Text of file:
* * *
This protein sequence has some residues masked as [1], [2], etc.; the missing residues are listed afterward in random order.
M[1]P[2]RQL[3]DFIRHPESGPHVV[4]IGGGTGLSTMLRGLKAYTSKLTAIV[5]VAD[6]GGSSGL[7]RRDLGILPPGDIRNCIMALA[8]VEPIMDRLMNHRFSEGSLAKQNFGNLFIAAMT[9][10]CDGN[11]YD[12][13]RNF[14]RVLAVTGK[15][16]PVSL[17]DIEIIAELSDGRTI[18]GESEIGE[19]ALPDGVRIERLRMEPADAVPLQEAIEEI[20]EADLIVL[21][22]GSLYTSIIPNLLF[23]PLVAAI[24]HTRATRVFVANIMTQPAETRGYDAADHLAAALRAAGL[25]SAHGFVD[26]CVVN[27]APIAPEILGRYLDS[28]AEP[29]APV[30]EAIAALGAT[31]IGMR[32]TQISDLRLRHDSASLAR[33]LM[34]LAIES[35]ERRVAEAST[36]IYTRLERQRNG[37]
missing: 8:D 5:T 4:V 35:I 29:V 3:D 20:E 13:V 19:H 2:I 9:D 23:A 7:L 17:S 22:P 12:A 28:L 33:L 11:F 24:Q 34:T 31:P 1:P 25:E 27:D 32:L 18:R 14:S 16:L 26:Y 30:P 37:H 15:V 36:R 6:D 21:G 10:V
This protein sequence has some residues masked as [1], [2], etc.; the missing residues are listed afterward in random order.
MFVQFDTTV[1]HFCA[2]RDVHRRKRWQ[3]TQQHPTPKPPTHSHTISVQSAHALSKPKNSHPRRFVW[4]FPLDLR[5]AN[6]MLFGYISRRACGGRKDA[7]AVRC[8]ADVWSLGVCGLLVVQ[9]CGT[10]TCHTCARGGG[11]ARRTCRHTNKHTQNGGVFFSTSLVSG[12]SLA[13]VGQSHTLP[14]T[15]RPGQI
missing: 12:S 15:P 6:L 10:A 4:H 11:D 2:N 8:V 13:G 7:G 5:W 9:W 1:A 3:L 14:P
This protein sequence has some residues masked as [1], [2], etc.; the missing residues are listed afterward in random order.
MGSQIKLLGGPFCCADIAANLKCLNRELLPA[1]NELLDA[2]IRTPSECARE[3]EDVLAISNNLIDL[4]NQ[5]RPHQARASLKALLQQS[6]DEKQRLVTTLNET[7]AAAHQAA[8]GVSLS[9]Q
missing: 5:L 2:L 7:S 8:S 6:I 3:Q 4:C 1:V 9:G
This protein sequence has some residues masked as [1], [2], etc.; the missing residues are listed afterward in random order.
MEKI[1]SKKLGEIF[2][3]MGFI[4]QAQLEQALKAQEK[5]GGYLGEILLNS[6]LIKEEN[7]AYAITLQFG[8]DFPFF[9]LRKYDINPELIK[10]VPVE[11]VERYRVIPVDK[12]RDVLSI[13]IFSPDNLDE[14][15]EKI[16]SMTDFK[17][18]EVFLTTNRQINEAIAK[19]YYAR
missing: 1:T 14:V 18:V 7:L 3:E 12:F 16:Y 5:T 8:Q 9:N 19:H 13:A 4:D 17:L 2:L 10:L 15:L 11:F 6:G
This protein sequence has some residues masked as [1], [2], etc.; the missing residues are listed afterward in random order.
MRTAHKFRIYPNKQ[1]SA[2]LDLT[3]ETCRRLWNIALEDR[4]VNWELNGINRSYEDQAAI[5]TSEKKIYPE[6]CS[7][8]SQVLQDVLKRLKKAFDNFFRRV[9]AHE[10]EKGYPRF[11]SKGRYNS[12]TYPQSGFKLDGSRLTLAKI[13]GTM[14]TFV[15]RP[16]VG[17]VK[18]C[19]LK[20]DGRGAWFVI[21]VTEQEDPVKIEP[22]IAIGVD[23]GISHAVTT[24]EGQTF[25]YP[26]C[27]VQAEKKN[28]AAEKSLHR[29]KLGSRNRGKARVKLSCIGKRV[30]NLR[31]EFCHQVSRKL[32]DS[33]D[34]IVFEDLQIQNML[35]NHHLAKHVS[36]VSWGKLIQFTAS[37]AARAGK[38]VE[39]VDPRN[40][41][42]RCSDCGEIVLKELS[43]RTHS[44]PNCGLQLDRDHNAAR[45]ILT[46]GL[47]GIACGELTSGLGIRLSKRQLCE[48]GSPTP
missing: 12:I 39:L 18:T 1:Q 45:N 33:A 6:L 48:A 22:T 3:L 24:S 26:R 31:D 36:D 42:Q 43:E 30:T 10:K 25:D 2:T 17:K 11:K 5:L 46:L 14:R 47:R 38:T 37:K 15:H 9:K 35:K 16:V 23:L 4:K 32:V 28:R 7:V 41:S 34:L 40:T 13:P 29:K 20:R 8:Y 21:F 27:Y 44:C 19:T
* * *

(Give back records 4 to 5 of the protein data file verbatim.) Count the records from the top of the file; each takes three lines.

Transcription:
This protein sequence has some residues masked as [1], [2], etc.; the missing residues are listed afterward in random order.
MEKI[1]SKKLGEIF[2][3]MGFI[4]QAQLEQALKAQEK[5]GGYLGEILLNS[6]LIKEEN[7]AYAITLQFG[8]DFPFF[9]LRKYDINPELIK[10]VPVE[11]VERYRVIPVDK[12]RDVLSI[13]IFSPDNLDE[14][15]EKI[16]SMTDFK[17][18]EVFLTTNRQINEAIAK[19]YYAR
missing: 1:T 14:V 18:V 7:L 3:E 12:F 16:Y 5:T 8:Q 9:N 19:H 13:A 4:D 17:L 2:L 10:L 15:L 11:F 6:G
This protein sequence has some residues masked as [1], [2], etc.; the missing residues are listed afterward in random order.
MRTAHKFRIYPNKQ[1]SA[2]LDLT[3]ETCRRLWNIALEDR[4]VNWELNGINRSYEDQAAI[5]TSEKKIYPE[6]CS[7][8]SQVLQDVLKRLKKAFDNFFRRV[9]AHE[10]EKGYPRF[11]SKGRYNS[12]TYPQSGFKLDGSRLTLAKI[13]GTM[14]TFV[15]RP[16]VG[17]VK[18]C[19]LK[20]DGRGAWFVI[21]VTEQEDPVKIEP[22]IAIGVD[23]GISHAVTT[24]EGQTF[25]YP[26]C[27]VQAEKKN[28]AAEKSLHR[29]KLGSRNRGKARVKLSCIGKRV[30]NLR[31]EFCHQVSRKL[32]DS[33]D[34]IVFEDLQIQNML[35]NHHLAKHVS[36]VSWGKLIQFTAS[37]AARAGK[38]VE[39]VDPRN[40][41][42]RCSDCGEIVLKELS[43]RTHS[44]PNCGLQLDRDHNAAR[45]ILT[46]GL[47]GIACGELTSGLGIRLSKRQLCE[48]GSPTP
missing: 12:I 39:L 18:T 1:Q 45:N 33:A 6:L 48:A 22:T 3:L 24:S 26:R 31:D 36:D 42:Q 43:E 30:T 10:K 25:D 2:T 17:K 11:K 5:L 46:L 14:R 47:R 38:T 37:K 15:H 9:K 35:K 16:V 23:L 4:K 32:V 28:R 7:V 41:S 34:L 40:T 13:P 29:K 20:R 8:Y 21:F 27:Y 44:C 19:T